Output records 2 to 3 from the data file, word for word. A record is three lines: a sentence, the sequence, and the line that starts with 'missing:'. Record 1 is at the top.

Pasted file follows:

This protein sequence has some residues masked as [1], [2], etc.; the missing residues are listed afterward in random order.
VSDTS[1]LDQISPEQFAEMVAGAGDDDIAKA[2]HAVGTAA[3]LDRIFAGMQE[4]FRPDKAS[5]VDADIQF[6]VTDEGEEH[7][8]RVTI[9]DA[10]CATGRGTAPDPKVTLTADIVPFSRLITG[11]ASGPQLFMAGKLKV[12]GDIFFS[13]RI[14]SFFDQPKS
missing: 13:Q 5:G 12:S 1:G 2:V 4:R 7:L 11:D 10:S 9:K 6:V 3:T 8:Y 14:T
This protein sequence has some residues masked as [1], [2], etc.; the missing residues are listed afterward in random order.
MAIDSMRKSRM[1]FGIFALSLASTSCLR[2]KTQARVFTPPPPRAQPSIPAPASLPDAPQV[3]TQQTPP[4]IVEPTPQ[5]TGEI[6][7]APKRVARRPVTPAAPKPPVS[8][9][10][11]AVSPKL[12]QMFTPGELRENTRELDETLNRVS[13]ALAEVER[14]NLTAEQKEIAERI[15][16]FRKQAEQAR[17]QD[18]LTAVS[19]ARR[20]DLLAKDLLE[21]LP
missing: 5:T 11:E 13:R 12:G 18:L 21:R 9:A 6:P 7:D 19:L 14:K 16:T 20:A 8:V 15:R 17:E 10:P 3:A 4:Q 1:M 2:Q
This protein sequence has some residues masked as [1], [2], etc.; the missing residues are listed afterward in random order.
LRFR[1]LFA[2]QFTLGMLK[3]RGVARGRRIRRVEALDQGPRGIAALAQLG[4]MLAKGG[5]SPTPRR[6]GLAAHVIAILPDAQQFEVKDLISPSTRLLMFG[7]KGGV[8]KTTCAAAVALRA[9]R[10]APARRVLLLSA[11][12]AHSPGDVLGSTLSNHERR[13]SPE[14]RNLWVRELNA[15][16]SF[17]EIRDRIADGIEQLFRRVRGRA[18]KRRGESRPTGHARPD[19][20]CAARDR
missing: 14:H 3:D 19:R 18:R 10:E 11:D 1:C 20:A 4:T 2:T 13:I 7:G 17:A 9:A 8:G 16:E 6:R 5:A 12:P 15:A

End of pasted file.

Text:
This protein sequence has some residues masked as [1], [2], etc.; the missing residues are listed afterward in random order.
MAIDSMRKSRM[1]FGIFALSLASTSCLR[2]KTQARVFTPPPPRAQPSIPAPASLPDAPQV[3]TQQTPP[4]IVEPTPQ[5]TGEI[6][7]APKRVARRPVTPAAPKPPVS[8][9][10][11]AVSPKL[12]QMFTPGELRENTRELDETLNRVS[13]ALAEVER[14]NLTAEQKEIAERI[15][16]FRKQAEQAR[17]QD[18]LTAVS[19]ARR[20]DLLAKDLLE[21]LP
missing: 5:T 11:E 13:R 12:G 18:L 21:R 9:A 6:P 7:D 19:L 14:K 16:T 20:A 8:V 15:R 17:E 10:P 3:A 4:Q 1:M 2:Q
This protein sequence has some residues masked as [1], [2], etc.; the missing residues are listed afterward in random order.
LRFR[1]LFA[2]QFTLGMLK[3]RGVARGRRIRRVEALDQGPRGIAALAQLG[4]MLAKGG[5]SPTPRR[6]GLAAHVIAILPDAQQFEVKDLISPSTRLLMFG[7]KGGV[8]KTTCAAAVALRA[9]R[10]APARRVLLLSA[11][12]AHSPGDVLGSTLSNHERR[13]SPE[14]RNLWVRELNA[15][16]SF[17]EIRDRIADGIEQLFRRVRGRA[18]KRRGESRPTGHARPD[19][20]CAARDR
missing: 14:H 3:D 19:R 18:R 10:E 11:D 1:C 20:A 4:T 2:T 13:I 7:G 17:A 9:A 8:G 16:E 6:R 5:A 12:P 15:A